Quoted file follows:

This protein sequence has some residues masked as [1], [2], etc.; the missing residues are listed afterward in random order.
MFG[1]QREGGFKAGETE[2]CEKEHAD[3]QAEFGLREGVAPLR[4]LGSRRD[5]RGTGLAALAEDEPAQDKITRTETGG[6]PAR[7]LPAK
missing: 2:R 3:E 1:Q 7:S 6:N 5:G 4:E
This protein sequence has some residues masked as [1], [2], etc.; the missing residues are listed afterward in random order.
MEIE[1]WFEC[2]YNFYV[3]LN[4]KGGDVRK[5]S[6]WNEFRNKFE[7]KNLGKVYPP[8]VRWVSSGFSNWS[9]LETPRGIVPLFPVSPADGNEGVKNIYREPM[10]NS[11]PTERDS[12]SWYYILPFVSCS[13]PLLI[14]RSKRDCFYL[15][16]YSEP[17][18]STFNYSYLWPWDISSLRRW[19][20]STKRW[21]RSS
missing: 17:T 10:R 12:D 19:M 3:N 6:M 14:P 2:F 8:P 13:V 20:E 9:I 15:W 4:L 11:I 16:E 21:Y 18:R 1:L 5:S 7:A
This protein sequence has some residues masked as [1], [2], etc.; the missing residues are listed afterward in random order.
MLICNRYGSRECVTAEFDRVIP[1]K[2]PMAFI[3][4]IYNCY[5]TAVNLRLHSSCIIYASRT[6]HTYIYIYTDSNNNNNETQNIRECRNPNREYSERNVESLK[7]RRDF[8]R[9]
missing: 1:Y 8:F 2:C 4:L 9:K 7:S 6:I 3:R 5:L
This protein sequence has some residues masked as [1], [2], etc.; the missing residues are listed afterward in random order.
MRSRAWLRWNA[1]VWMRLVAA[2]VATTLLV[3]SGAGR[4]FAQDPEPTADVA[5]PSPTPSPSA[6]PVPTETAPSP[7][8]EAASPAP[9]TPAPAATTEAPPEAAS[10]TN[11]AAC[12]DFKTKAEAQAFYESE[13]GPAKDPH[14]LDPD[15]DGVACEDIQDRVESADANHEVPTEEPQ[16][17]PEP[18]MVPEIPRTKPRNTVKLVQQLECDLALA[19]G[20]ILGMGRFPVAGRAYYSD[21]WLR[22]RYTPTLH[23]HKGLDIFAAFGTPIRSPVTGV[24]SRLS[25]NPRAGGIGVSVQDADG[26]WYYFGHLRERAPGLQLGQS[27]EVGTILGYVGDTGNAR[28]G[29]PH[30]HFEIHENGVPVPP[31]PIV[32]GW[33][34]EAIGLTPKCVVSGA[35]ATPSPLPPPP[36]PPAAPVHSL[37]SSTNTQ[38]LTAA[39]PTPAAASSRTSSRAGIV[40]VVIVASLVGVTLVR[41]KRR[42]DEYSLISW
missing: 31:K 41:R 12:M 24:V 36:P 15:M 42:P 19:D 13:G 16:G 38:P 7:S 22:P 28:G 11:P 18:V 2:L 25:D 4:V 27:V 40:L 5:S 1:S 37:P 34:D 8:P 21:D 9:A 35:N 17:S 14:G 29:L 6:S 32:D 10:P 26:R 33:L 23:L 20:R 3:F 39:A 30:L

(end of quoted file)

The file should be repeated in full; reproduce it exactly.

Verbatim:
This protein sequence has some residues masked as [1], [2], etc.; the missing residues are listed afterward in random order.
MFG[1]QREGGFKAGETE[2]CEKEHAD[3]QAEFGLREGVAPLR[4]LGSRRD[5]RGTGLAALAEDEPAQDKITRTETGG[6]PAR[7]LPAK
missing: 2:R 3:E 1:Q 7:S 6:N 5:G 4:E
This protein sequence has some residues masked as [1], [2], etc.; the missing residues are listed afterward in random order.
MEIE[1]WFEC[2]YNFYV[3]LN[4]KGGDVRK[5]S[6]WNEFRNKFE[7]KNLGKVYPP[8]VRWVSSGFSNWS[9]LETPRGIVPLFPVSPADGNEGVKNIYREPM[10]NS[11]PTERDS[12]SWYYILPFVSCS[13]PLLI[14]RSKRDCFYL[15][16]YSEP[17][18]STFNYSYLWPWDISSLRRW[19][20]STKRW[21]RSS
missing: 17:T 10:R 12:D 19:M 3:N 6:M 14:P 2:F 8:P 13:V 20:E 9:I 15:W 4:L 11:I 16:E 21:Y 18:R 1:L 5:S 7:A
This protein sequence has some residues masked as [1], [2], etc.; the missing residues are listed afterward in random order.
MLICNRYGSRECVTAEFDRVIP[1]K[2]PMAFI[3][4]IYNCY[5]TAVNLRLHSSCIIYASRT[6]HTYIYIYTDSNNNNNETQNIRECRNPNREYSERNVESLK[7]RRDF[8]R[9]
missing: 1:Y 8:F 2:C 4:L 9:K 7:S 6:I 3:R 5:L
This protein sequence has some residues masked as [1], [2], etc.; the missing residues are listed afterward in random order.
MRSRAWLRWNA[1]VWMRLVAA[2]VATTLLV[3]SGAGR[4]FAQDPEPTADVA[5]PSPTPSPSA[6]PVPTETAPSP[7][8]EAASPAP[9]TPAPAATTEAPPEAAS[10]TN[11]AAC[12]DFKTKAEAQAFYESE[13]GPAKDPH[14]LDPD[15]DGVACEDIQDRVESADANHEVPTEEPQ[16][17]PEP[18]MVPEIPRTKPRNTVKLVQQLECDLALA[19]G[20]ILGMGRFPVAGRAYYSD[21]WLR[22]RYTPTLH[23]HKGLDIFAAFGTPIRSPVTGV[24]SRLS[25]NPRAGGIGVSVQDADG[26]WYYFGHLRERAPGLQLGQS[27]EVGTILGYVGDTGNAR[28]G[29]PH[30]HFEIHENGVPVPP[31]PIV[32]GW[33][34]EAIGLTPKCVVSGA[35]ATPSPLPPPP[36]PPAAPVHSL[37]SSTNTQ[38]LTAA[39]PTPAAASSRTSSRAGIV[40]VVIVASLVGVTLVR[41]KRR[42]DEYSLISW
missing: 31:K 41:R 12:M 24:V 36:P 15:M 42:P 19:D 13:G 16:G 38:P 7:S 22:P 28:G 11:P 18:V 2:L 25:D 4:V 27:V 40:L 5:S 1:S 37:P 34:D 8:P 21:D 9:A 35:N 17:S 14:G 29:L 6:S 32:D 10:P 26:R 33:L 23:L 20:R 3:F 39:A 30:L